Famous First Bubbles: The Stock Market Crash of 1929
Prof. D. J. C. Smant of the Rotterdam School of Economics analyzes speculative bubbles, including the 1929 crash, with economic explanations and graphs.
Wall Street Crash Simulation Activity
Start with $1,000 and figure out if you need to buy or sell. This site, produced by an English schoolteacher, quickly demonstrates what happened in 1929, by making events affect your own (virtual) financial picture. (Note: you must pay to register.)
EconEdLink: New York Stock Exchange Made Easy
This site from the National Council on Economic Education provides teacher worksheets for tracking stocks and a multiple-choice quiz on the stock market with questions about terms and history.
NOVA: Trillion Dollar Bet
Learn about online trading and Wall Street terms, and play a “virtual market,” at this Web site from PBS’ acclaimed science series, NOVA.
Frontline: The Wall Street Fix
The PBS investigative program, Frontline, explores the challenges of restoring public trust in Wall Street today. The Web site provides interviews, analysis, and the opportunity to watch the entire program online.
American Experience: Gallery of American Nobelists in Economics
America has been a magnet for the world’s top economists. On this companion site to a PBS American Experience program about John Nash, meet 32 Nobel laureates who called the U.S. home, and learn about their pathbreaking work.
Dow Jones Index – Industrial Averages
This useful site presents a graph of the Dow Jones average from 1895 to the present and indicates world historical events.
NYSE Online Factbook
A comprehensive fact book from the New York Stock Exchange includes contemporary and historical market data, but may be a bit hard to understand if you aren’t fluent in Wall Street-speak.
Galbraith, John Kenneth. The Great Crash, 1929. Boston: Houghton Mifflin Co., 1997.
Gustin, Lawrence R. Billy Durant, Creator of General Motors. New York: Grand Rapids, Michigan: Eerdmans, 1973.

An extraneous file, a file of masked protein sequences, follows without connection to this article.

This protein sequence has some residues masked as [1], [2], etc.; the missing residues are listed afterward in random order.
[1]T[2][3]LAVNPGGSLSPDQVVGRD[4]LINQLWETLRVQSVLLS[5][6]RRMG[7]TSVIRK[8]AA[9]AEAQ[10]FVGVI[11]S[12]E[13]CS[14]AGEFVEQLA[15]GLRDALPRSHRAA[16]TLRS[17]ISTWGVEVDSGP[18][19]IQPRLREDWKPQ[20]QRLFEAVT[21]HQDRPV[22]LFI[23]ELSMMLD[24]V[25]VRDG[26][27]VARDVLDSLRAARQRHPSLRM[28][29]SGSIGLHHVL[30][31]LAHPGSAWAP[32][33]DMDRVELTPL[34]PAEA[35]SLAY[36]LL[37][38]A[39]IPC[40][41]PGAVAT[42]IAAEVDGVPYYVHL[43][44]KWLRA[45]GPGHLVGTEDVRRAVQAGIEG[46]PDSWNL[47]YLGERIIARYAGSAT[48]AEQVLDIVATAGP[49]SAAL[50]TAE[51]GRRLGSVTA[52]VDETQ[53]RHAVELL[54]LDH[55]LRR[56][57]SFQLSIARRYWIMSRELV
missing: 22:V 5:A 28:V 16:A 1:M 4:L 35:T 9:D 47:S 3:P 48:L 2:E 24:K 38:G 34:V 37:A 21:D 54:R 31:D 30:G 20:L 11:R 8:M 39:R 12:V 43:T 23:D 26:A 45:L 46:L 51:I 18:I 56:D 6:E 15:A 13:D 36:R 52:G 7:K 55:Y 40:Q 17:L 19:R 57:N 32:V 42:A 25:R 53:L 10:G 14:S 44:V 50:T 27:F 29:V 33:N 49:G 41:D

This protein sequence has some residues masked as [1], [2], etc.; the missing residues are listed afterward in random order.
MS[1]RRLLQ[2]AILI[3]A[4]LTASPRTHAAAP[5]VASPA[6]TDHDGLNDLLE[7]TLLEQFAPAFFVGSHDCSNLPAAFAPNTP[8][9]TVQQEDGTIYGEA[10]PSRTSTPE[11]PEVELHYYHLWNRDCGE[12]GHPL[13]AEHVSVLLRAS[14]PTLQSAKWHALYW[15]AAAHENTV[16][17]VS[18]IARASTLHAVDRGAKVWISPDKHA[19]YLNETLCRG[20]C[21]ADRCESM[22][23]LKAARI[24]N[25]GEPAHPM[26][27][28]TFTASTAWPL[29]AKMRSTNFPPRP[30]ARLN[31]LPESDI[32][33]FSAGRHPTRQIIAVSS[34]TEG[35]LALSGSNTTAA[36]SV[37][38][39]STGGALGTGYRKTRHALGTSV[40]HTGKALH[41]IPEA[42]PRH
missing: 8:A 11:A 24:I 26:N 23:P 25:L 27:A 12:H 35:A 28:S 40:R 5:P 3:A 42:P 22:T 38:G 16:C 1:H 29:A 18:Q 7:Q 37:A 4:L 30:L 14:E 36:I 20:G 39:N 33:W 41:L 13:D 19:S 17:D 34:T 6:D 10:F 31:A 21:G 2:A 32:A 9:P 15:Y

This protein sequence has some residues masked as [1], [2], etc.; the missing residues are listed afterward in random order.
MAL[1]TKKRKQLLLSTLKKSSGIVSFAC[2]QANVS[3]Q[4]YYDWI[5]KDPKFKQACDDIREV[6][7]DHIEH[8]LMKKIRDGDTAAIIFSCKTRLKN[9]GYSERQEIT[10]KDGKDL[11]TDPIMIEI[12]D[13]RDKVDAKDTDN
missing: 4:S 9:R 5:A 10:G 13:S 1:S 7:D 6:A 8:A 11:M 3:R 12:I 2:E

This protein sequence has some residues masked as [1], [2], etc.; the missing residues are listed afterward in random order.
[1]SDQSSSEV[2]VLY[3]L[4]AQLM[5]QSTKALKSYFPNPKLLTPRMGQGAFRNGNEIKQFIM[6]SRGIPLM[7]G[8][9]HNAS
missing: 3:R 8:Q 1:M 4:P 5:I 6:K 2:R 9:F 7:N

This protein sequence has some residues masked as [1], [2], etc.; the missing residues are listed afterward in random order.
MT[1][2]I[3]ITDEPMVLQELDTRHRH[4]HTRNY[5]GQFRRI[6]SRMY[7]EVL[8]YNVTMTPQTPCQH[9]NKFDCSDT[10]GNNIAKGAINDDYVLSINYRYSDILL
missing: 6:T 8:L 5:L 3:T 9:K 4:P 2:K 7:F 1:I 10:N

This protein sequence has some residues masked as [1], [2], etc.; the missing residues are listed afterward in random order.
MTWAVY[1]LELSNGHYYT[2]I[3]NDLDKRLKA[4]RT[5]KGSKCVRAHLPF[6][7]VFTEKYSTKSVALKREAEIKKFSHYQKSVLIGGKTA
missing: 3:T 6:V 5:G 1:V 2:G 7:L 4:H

Kindleberger, Charles. The World in Depression, 1929-1939. Berkeley: University of California Press, 1986.
Klein, Maury. Rainbow’s End: The Crash of 1929. New York: Oxford University Press, 2001.
Klingaman, William. 1929: The Year of the Great Crash. New York: Harper & Row, 1989.
Knapp, Paul. The Berengaria Exchange. New York: Dial Press, 1972.
Marx, Arthur. Life With Groucho. Fort Lee, New Jersey: Barricade Books, 1992.
Patterson, Robert T. The Great Boom and Panic, 1921-1929. Chicago: Henry Regnery Co., 1965.
Sarnoff, Paul. Jesse Livermore: Speculator-King. Greenville, South Carolina: Traders Press, 1985.
Shachtman, Tom. The Day America Crashed. New York: Putnam, 1979.
Sobel, Robert. The Great Bull Market: Wall Street in the 1920s. New York: Norton, 1968.
Sparling, Earl. The Mystery Men of Wall Street: the Power Behind the Market. New York: Greenberg, 1930.
Thomas, Dana Lee. The Plungers and the Peacocks: 170 Years of Wall Street. New York: Texere, 2001.
Thomas, Gordon, and Max Morgan-Witts. The Day the Bubble Burst: A Social History of the Wall Street Crash of 1929. New York: Doubleday: 1979.
Weisberger, Bernard. The Dream Maker: William C. Durant, Founder of General Motors. Boston: Little, Brown, 1979.
The Pennsylvania Railroad Company accomplished an enormous engineering feat, but destroyed a great architectural monument.
The staggering death tolls of the Civil War permanently altered the character of the republic and the psyche of the American people.
As the star attraction of Buffalo Bill's Wild West Show, Annie Oakley thrilled audiences around the world with her shooting feats. Part of the Wild West collection.
A new religion called spiritualism affected the nation in the era of Abraham Lincoln, P. T. Barnum and Frederick Douglass.
A historic effort to shatter the foundations of white supremacy in what was one of the nation’s most viciously racist, segregated states.
An unprecedented look at the life and legacy of one of America's most enduring and influential storytellers.
In 1967, thousands of hippies flocked to San Francisco's Haight Ashbury district.
A marvel of engineering, architecture, and vision, the story of the Beaux Arts structure on 42nd street that forever changed midtown Manhattan.